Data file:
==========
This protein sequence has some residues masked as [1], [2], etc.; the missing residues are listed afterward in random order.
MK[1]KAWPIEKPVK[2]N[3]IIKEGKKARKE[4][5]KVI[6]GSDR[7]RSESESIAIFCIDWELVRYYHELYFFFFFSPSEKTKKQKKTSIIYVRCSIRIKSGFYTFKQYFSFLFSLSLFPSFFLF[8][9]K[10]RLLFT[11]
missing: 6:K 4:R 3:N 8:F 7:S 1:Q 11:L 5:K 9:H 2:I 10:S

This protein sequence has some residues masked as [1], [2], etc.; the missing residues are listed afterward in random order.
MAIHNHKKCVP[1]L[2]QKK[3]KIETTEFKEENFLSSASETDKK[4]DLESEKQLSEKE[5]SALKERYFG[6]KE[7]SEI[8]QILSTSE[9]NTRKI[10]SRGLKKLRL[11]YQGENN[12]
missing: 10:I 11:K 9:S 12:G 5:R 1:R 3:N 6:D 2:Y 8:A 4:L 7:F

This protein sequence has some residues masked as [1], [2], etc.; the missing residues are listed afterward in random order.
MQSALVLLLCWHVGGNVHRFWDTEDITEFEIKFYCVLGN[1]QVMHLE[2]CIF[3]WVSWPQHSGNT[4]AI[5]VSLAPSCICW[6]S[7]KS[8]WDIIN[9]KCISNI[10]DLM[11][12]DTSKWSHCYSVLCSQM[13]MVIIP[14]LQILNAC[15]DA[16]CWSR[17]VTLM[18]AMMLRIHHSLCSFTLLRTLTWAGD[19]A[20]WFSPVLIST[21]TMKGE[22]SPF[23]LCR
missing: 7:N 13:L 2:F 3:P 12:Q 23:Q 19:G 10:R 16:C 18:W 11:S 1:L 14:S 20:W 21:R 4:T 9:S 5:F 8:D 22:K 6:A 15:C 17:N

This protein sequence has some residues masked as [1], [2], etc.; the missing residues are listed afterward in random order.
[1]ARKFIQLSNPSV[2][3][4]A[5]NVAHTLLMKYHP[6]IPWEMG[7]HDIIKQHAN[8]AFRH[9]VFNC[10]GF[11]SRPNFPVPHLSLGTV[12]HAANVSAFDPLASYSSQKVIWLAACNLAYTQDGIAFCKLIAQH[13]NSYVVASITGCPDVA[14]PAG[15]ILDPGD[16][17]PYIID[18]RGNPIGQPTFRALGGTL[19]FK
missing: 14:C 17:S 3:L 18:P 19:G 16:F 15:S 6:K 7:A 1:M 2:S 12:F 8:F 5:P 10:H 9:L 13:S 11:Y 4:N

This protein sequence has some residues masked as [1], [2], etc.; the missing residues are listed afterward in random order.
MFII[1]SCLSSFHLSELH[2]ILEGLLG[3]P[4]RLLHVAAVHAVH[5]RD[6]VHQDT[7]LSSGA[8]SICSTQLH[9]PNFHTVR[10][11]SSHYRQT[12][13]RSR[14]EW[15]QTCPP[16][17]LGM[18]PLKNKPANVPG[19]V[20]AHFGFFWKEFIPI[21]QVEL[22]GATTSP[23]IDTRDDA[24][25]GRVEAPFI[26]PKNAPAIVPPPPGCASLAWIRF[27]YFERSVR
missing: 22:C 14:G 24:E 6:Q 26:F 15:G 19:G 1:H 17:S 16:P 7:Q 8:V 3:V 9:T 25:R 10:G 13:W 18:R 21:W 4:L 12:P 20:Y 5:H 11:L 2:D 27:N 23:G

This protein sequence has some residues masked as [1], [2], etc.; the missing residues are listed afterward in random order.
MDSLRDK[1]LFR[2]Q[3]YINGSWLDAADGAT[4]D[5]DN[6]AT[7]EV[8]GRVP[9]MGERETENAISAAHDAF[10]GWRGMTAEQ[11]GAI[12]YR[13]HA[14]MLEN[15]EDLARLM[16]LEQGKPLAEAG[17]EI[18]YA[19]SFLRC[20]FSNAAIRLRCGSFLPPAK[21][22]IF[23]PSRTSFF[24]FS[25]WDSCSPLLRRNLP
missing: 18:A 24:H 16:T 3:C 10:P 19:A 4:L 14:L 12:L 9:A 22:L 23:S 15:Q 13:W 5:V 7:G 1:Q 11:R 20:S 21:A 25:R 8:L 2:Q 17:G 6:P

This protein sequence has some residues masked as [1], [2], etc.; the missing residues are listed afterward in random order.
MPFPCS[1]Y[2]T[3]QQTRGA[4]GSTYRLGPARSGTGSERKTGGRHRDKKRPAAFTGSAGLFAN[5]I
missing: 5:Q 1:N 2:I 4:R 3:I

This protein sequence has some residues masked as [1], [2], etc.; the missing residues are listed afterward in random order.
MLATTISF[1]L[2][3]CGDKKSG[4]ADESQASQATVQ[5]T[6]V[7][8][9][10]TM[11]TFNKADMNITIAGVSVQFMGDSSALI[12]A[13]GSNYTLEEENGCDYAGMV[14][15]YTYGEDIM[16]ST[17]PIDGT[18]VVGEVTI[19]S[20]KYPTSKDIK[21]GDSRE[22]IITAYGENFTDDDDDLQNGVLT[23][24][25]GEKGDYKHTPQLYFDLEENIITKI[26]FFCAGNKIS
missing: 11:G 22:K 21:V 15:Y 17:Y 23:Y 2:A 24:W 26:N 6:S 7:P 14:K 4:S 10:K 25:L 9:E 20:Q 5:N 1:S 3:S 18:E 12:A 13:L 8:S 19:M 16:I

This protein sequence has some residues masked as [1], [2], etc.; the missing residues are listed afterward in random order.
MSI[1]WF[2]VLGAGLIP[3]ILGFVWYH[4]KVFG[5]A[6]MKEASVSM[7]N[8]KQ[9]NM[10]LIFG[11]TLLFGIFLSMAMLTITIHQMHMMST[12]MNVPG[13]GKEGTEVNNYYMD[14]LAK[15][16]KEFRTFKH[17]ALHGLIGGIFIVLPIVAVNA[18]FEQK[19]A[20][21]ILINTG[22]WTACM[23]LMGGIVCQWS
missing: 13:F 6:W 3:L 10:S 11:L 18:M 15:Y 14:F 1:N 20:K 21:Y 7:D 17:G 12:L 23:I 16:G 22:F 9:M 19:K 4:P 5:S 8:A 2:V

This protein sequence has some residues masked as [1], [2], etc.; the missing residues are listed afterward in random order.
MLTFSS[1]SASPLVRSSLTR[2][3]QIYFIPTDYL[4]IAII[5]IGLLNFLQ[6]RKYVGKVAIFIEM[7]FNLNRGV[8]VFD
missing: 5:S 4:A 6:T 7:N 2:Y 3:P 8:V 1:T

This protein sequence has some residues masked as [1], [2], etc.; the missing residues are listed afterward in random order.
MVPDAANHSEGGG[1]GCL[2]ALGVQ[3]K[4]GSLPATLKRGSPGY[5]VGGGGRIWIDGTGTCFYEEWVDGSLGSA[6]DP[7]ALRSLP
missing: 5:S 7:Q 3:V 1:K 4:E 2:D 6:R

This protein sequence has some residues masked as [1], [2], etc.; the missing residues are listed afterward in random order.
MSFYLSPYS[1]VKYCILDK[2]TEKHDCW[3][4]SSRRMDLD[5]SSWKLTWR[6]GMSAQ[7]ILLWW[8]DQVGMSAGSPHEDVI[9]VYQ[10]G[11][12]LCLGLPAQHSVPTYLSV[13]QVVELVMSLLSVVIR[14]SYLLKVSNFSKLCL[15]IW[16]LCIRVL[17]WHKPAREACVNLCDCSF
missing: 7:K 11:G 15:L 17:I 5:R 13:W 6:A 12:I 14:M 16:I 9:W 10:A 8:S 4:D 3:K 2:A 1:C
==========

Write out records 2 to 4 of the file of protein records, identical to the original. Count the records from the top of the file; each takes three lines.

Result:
This protein sequence has some residues masked as [1], [2], etc.; the missing residues are listed afterward in random order.
MAIHNHKKCVP[1]L[2]QKK[3]KIETTEFKEENFLSSASETDKK[4]DLESEKQLSEKE[5]SALKERYFG[6]KE[7]SEI[8]QILSTSE[9]NTRKI[10]SRGLKKLRL[11]YQGENN[12]
missing: 10:I 11:K 9:S 12:G 5:R 1:R 3:N 6:D 2:Y 8:A 4:L 7:F

This protein sequence has some residues masked as [1], [2], etc.; the missing residues are listed afterward in random order.
MQSALVLLLCWHVGGNVHRFWDTEDITEFEIKFYCVLGN[1]QVMHLE[2]CIF[3]WVSWPQHSGNT[4]AI[5]VSLAPSCICW[6]S[7]KS[8]WDIIN[9]KCISNI[10]DLM[11][12]DTSKWSHCYSVLCSQM[13]MVIIP[14]LQILNAC[15]DA[16]CWSR[17]VTLM[18]AMMLRIHHSLCSFTLLRTLTWAGD[19]A[20]WFSPVLIST[21]TMKGE[22]SPF[23]LCR
missing: 7:N 13:L 2:F 3:P 12:Q 23:Q 19:G 10:R 16:C 18:W 11:S 1:L 14:S 20:W 21:R 4:T 9:S 5:F 8:D 22:K 6:A 15:C 17:N

This protein sequence has some residues masked as [1], [2], etc.; the missing residues are listed afterward in random order.
[1]ARKFIQLSNPSV[2][3][4]A[5]NVAHTLLMKYHP[6]IPWEMG[7]HDIIKQHAN[8]AFRH[9]VFNC[10]GF[11]SRPNFPVPHLSLGTV[12]HAANVSAFDPLASYSSQKVIWLAACNLAYTQDGIAFCKLIAQH[13]NSYVVASITGCPDVA[14]PAG[15]ILDPGD[16][17]PYIID[18]RGNPIGQPTFRALGGTL[19]FK
missing: 14:C 17:S 3:L 18:P 19:G 16:F 15:S 6:K 7:A 1:M 2:S 12:F 8:F 5:P 10:H 9:L 13:S 11:Y 4:N